At 9 years old, Brittany Eubanks whipped up an award-winning recipe that earned her $1,000 and her school $5,000. She didn't submit it to the state or county fair. Nor did she use the usual ingredients of flour, sugar and butter.
Instead, Brittany beat together creativity, plain English and a lot of thought to come up with a recipe for professional success. And it won first place over 5,000 competing essays in Macy's "Follow a Leader" contest.
The recipe, which she called Chef Brittany's Footstep Pie, calls for: "Ten cups of schooling; nine cups of determination; eight cups of hard work; six cups of talent; four heaping tablespoons of respect, responsibility and honesty; one huge dash of life; and creativity to taste."
Students from area high schools, middle schools and ele- mentary schools were asked to pick from a list 10 area business and civic leaders, all of different professional backgrounds, and write a 300-word essay about why they want to be like them.
The contest, which concluded with yesterday's award ceremony the Owings Mills Macy's store, was sponsored by Macy's and supported by The Baltimore Sun. Essays were judged on how well students illustrated education as a key to professional success.
Brittany chose to write about Donna Crivello because she is a successful chef and entrepreneur. Crivello opened her first restaurant in 1992 and has since opened another full-service restaurant and 11 cafes, coffee bars and carry-outs. She also wrote "Donna's Cookbook."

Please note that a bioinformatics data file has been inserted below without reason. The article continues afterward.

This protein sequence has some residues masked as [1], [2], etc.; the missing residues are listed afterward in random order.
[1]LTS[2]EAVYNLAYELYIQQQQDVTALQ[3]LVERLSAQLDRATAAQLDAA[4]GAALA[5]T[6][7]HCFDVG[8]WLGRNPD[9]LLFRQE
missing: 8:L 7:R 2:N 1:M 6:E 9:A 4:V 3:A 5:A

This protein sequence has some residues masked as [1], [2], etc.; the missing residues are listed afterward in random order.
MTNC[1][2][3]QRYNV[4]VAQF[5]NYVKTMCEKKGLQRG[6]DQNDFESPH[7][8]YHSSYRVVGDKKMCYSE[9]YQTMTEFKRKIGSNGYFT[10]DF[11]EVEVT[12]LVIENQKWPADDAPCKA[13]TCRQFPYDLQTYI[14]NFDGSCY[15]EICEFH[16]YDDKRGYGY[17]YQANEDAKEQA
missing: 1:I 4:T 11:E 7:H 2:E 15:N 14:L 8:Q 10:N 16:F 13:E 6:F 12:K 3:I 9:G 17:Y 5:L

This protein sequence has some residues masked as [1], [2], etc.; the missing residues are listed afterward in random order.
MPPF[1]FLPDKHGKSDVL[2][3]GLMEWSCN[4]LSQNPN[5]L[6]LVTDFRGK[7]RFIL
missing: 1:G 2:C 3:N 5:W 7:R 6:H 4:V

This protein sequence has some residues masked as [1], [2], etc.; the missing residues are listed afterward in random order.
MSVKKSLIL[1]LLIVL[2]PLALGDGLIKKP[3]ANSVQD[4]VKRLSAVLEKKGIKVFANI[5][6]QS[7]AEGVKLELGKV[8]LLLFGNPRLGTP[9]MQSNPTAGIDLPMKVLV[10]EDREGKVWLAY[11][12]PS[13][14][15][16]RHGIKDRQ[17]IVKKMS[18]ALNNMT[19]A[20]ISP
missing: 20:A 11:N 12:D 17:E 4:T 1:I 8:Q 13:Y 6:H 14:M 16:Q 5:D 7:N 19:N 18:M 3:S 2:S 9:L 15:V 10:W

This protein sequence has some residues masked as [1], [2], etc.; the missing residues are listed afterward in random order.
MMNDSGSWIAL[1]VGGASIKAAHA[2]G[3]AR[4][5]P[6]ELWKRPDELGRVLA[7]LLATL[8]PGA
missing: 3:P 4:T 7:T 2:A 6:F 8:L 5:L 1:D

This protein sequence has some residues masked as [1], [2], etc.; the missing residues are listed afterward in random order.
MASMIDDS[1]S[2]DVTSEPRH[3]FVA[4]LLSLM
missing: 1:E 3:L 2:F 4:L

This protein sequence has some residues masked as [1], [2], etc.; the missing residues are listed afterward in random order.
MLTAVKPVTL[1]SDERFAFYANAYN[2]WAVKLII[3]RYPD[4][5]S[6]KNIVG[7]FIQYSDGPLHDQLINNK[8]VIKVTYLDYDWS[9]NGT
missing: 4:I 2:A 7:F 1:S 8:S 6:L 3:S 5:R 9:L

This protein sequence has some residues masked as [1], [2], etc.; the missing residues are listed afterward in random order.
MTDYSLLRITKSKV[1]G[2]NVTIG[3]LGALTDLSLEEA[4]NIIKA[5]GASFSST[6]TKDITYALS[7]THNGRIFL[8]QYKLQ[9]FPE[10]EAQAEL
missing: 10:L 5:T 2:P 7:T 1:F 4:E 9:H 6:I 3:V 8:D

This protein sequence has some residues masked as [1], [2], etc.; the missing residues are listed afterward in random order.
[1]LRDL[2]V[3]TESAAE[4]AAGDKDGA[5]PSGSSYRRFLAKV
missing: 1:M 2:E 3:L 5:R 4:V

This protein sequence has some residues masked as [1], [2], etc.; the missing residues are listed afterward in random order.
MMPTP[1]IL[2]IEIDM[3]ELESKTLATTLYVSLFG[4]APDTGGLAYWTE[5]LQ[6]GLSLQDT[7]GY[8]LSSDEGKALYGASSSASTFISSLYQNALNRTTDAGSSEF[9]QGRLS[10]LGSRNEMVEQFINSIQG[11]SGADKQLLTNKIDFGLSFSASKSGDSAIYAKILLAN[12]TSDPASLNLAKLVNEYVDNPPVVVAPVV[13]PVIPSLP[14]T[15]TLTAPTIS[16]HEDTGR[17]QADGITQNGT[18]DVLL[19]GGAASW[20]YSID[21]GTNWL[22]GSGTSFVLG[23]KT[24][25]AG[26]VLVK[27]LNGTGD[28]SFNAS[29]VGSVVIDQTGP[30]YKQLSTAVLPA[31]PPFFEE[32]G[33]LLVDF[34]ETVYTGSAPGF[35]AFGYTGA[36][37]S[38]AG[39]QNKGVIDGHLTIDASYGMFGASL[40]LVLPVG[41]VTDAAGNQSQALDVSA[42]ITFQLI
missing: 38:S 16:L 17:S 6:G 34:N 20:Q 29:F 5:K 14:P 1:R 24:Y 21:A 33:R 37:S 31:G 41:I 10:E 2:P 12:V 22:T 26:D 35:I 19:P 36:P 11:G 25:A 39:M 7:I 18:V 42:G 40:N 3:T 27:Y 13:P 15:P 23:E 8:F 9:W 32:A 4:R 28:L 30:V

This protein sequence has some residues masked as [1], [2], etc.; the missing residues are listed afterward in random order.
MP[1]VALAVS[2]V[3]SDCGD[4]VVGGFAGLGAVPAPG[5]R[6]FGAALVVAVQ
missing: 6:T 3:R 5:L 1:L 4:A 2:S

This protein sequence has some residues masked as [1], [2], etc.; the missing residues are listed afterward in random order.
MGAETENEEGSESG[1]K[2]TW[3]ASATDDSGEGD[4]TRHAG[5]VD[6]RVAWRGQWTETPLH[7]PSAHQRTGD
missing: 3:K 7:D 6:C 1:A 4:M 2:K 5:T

"Every time I walk into Bibelot [in Pikesville], the first thing that grabs me is the aroma from Donna's Cafe. I've often wondered what it would be like to be a cook and own my own restaurant. Learning math and reading helps because I would have to know how to measure ingredients. I would also have to know how to read to even make the recipes. I must have some kind of plan to do everything, because in a cafe I would have to work very fast and still make the food delicious," Brittany wrote.
Crivello said she was charmed by Brittany's blunt and honest writing style. "They were all good, but Brittany's was far beyond the others. Her piece was very natural," Crivello said.
That creative and honest flare won Brittany a $1,000 prize, to be put toward education. But it was her emphasis on education, reading and math that clinched an additional prize of $5,000 for ++ her school, Bedford Elementary in Pikesville, according to Timothy J. Ray, Macy's publicity manager.
The nine other mentors were: Baltimore Police Commissioner Thomas C. Frazier; National Aquarium Curator Craig W. Thomas; First Mariner Bank Chairman Edwin Hale Sr.; Lt. Gov. Kathleen Kennedy Townsend; University of Maryland Baltimore County President Freeman A. Hrabrowski; Baltimore City Fire Chief Herman Williams Jr.; WMAR-TV anchor Sandra Pinckney; Maryland Science Center Executive Director Gregory Paul Andorfer; and ESPN sportscaster Pam Shriver.
Macy's received more than 5,000 essays, with roughly 500 about each of the 10 mentors. A $1,000 award went to the best 10 essays. Only one $5,000 award was made to a school.
Macy's has held similar contests in seven other metropolitan areas, including Philadelphia, Boston, Atlanta, Miami and New York.